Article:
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which had been made to him, hereby displaying an unparalleled instance of heroic courage.

Let us learn from his example not to shrink from the sharpest sufferings to which we may be called, in the cause of truth, or in the course of our duty.

Matthew xxvii. 39----53.

39. And they that passed by reviled him, wagging their heads,

40. And saying, Thou that destroyest the temple, and buildest it in three days, save thyself: if thou be the son of God, or since thou art the Son of God, (referring to his pretensions) come down from the cross.

Jesus had been asked by the Jewish council, whether he were the Christ, the Son of God; and the answer which he made to that question implied that he assumed that character, i. e. that he was the Messiah: his enemies now insult him, by reminding him of this declaration, and desiring that he would maintain his claim to the high office of being the Messiah, by descending from the cross, although he was nailed to it: this they said not with any expectation or wish that he would comply with their request

, but to aggravate the painful feelings of his mind, by leading him to compare his former ambitious views with his present melancholy condition. For the same reason, they remind him of another declaration, which they also considered as an empty boast, when he said that, if they destroyed the temple, he would rebuild it in three days. Shaking the head at any person was a common expression of contempt*.

* 2 Kings, xix. 21.

41. Likewise also the chief priests, mocking him, with the scribes and elders, said,

42. He saved others: himself he cannot save; if he be the king of Israel, let him now come down from the cross; and we will believe him.

The Pharisaic scribes were actuated by the most implacable hatred against Jesus, because he condemned their interpretations of the law, exposed their hypocritical arts, and hereby destroyed their credit with the people: it was this conduct of Christ which made them resolve to put him to death; and it was the malice which this produced, that led them to attend his crucifixion, in order to enjoy the pleasure of seeing him executed. On this occasion, they could not forbear insulting a vanquished and fallen enemy: they pretend to admit that he performed miraculous cures, but add, what, they thought, destroyed the credibility of these accounts; for, although he delivered others from pain and death, by healing their diseases, he could not deliver himself. They promise faith in him also, if he will descend from the cross, not because they were inclined to yield to such a miracle, for they were not convinced by what was much more extraordinary, by his rising from the dead, which was attested by the most undeniable evidence; but they said this because they thought it impossible for him to move.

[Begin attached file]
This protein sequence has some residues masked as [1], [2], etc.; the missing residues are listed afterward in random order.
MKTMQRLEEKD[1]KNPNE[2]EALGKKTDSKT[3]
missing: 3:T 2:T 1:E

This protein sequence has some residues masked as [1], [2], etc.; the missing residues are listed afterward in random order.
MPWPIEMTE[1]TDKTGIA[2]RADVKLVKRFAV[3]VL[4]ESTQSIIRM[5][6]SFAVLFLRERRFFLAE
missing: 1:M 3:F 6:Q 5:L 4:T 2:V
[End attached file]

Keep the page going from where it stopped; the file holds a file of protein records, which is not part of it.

43. He trusted in God: let him deliver him now, if he will have him: rather, if he be well-pleased with him, for he said, I am the Son of God.

Jesus, by acknowledging himself to be the Messiah, or the Son of God, before the Jewish council, at his trial, had assumed a character which implied that he was a favourite of Heaven: for the son is dearer to the master of the family than the servant. His enemies now reproach him with presumption, and say, let Heaven deliver its favourite; thus insulting God as well as Christ.

44. The thieves also, which were crucified with him, cast the same in his teeth, or reproached him in the same таппеr.

According to Luke's account of this matter, it was only one of the malefactors who reviled Christ; and the other was so far from joining in the abuse, that he rebuked his companion. It has been supposed therefore that Matthew, when he speaks of thieves, uses the plural number for the singular; intending to say no more than that one of the thieves did what is here ascribed to both*. But it may not be necessary to have recourse to this method of reconciling the two evangelists; it may be sufficient to observe that the most authentic writers, in giving an account of the same transaction, vary from each other, in less articles, while they agree in the main circumstances,

45. Now, from the sixth hour, there was darkness over all the land, unto the ninth hour.